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Learning for the 21st Century - CSA - New CSA Learning for the 21st Century - CSA - New CSA
Learning For The 21st Century

Helping Students Find Their Resilience

COVID-19 has changed some aspects of campus life, but it also affirmed that academic advising is a vital part of the St. Lawrence experience. 

Every student has questions about learning: Am I doing this right? How can I learn more or become a better learner? What courses should I take next? Which major is right for me? And what about Grad school?! 

Academic advising helps students find the answers that are best for them. In 2017, with support from The Campaign for Every Laurentian, St. Lawrence created the Center for Student Achievement. In addition to student advising, the CSA is also home to the First-Year Program, Disability and Accessibility Services, Academic Development and Academic Support, Career Connections, the Higher Education Opportunity Program, CSTEP and McNair Programs, and Peer-to-Peer Tutoring. 

“It’s all still happening,” Elun Gabriel says. He’s the associate dean of academic advising and professor of history at St. Lawrence. “We help just about every student—on and off campus—with learning, getting access to the additional services they need, test taking, and declaring majors. They’re applying for Fulbright semesters and other off-campus study opportunities, and, of course, graduate schools.” 

~“We help just about every student—on and off campus— with learning, getting access to the additional services they need, test taking, and declaring majors."~
- Elun Gabriel, Associate Dean of Academic Advising and Professor of History

For the health and safety of students, faculty, and staff, meetings between students and academic advisors are now mostly online. Gabriel says students talk openly about the challenges of learning during a pandemic.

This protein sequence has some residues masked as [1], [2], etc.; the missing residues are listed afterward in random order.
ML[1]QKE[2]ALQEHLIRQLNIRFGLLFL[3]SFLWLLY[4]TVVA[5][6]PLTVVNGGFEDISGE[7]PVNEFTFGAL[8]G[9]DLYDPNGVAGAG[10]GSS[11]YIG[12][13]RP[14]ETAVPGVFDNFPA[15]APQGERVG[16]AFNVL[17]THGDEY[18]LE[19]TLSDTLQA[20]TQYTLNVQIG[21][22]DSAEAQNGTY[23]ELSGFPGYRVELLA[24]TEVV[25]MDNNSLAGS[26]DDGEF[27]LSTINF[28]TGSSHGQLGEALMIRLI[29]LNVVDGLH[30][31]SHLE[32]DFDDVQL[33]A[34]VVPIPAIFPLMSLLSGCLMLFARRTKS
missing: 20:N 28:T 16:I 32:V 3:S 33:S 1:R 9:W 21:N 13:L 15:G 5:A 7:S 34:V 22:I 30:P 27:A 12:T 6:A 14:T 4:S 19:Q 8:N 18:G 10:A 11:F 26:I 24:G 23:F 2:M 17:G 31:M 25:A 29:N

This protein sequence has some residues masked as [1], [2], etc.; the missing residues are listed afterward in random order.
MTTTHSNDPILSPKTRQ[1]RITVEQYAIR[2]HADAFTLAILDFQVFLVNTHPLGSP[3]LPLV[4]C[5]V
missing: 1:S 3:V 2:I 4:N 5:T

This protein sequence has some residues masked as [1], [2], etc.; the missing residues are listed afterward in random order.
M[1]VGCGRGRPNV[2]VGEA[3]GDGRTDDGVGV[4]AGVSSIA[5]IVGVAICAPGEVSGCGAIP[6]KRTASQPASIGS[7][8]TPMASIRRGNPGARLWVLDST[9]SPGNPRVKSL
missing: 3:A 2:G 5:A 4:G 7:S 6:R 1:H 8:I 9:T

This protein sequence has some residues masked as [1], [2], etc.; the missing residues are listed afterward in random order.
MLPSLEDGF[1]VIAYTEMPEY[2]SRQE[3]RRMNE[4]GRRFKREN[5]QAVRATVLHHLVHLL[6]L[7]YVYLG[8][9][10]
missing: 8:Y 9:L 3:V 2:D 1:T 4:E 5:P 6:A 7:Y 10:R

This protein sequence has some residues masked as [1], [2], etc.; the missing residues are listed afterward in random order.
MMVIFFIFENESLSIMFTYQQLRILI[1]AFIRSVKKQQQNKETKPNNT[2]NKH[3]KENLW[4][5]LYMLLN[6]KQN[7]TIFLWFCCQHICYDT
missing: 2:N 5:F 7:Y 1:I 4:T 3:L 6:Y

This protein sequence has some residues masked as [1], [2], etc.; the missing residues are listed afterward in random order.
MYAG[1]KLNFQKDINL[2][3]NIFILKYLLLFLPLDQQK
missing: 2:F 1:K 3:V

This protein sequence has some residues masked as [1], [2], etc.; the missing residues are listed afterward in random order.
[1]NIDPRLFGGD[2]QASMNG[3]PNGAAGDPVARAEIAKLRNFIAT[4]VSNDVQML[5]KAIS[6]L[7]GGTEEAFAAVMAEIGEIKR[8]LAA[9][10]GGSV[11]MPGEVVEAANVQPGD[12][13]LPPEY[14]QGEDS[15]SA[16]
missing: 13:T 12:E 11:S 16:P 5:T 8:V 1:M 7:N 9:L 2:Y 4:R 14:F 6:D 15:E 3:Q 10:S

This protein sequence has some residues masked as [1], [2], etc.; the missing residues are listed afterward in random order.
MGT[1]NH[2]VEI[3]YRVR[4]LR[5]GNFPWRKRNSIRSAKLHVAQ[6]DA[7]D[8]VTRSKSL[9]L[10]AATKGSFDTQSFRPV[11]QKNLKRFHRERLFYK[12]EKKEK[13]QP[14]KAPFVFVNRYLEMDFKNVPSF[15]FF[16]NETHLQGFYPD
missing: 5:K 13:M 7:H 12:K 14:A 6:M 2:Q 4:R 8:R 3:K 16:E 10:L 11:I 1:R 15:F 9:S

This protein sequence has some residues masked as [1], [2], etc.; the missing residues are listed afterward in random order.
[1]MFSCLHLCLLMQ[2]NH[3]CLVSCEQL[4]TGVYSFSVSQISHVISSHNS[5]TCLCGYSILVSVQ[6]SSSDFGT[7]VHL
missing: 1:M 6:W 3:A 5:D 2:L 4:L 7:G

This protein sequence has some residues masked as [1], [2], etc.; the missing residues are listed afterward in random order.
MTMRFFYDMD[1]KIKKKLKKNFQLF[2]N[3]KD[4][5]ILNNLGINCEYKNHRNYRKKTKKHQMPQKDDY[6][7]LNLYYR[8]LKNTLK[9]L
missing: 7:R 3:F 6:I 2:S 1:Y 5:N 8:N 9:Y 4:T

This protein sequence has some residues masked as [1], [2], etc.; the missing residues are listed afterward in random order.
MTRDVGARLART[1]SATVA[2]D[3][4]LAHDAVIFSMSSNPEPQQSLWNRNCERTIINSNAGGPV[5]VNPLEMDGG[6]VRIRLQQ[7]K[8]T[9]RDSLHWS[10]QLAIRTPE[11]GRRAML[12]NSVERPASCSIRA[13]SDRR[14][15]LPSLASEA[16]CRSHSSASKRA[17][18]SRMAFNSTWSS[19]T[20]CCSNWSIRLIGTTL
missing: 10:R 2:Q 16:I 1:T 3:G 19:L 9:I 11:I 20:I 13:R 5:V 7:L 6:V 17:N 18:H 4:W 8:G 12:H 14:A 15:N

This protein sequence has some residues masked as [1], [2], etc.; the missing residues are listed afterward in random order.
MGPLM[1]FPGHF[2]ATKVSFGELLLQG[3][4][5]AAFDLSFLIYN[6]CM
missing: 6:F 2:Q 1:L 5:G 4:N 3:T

“They say it’s hard, but they’re figuring it out,” he adds. “It’s been reassuring to see that academic advising has helped students find their resilience through all this. We talk with advisees about limiting distractions and how they can focus on their academics.

Some students tell us—and others demonstrate—that this is yielding positive results: They’re doing more work and they’re going deeper into the subjects they’re studying.” Some students, however, may find themselves struggling. 

“For some students who excelled in their classes on campus,” he says, “participating in online courses can be challenging. It can feel harder to speak up if they can’t always see reactions or body language from professors and other students. So, in advising, we talk about strategies that help these students connect.” 

He’s noticed that students are growing more comfortable initiating meetings and other discussion groups. 

“There has been a good amount of adventurousness,” Gabriel says. “Many students have been tremendously open and creative. And sometimes it feels like we’re all sitting in class and, even though we’re not on campus, we’re using this online medium to create a St. Lawrence experience.” 

Matt McCluskey '99, Coordinator of Academic Engagement with students.

The Center for Student Achievement

Providing students accessibility to learning services, places to take tests, study, and safely work on academic projects together, the CSA has become a vital hub on the St. Lawrence campus. 

With safety and distancing precautions in place, students continue to visit and use the Center for Student Achievement. By making a gift in support of our students and academic advising, donors can name these spaces within the CSA: 

  • Testing and Study Rooms $250,000 In the center of the CSA, surrounded by staff and support offices, is a cluster of 37 exam rooms. They can be used by students as quiet study spaces or for taking exams, often with extended time, in a reduced-distraction environment. 
  • Multi-Purpose Room $200,000 “Our multi-purpose room is invaluable,” Elun Gabriel says. “Students meet here to work with advisors and each other. It’s a study space with computers, conference table, and projection screen for students.” 
  • Open Collaboration Space $200,000 This large area accommodates safe student usage of the room’s two white boards, LCD screen, and adjustable seating. “Students can be safely socially distanced here while still working together,” according to Gabriel. 
  • Conference Study Room $100,000 “We now have a large, clear barrier over the 10-seat conference table in this space,” Gabriel says. “This gives faculty, staff, and students a place where they can have safe, socially distanced meetings. This is also where students are doing the important work of tutoring other students.” 

“All of these spaces in the CSA get a lot of good, student use,” Gabriel says. “Most often, that means collaborative, peer-to-peer, and team-based work, including group projects. Work—actual, professional work—is not a solitary pursuit. Our students must learn to be effective team members and leaders and that’s happening, now, in the Center for Student Achievement.” 

By naming these spaces within the Center for Student Achievement, alumni and parents can help students now. To learn more about these naming opportunities, email us at

Center for Student Achievement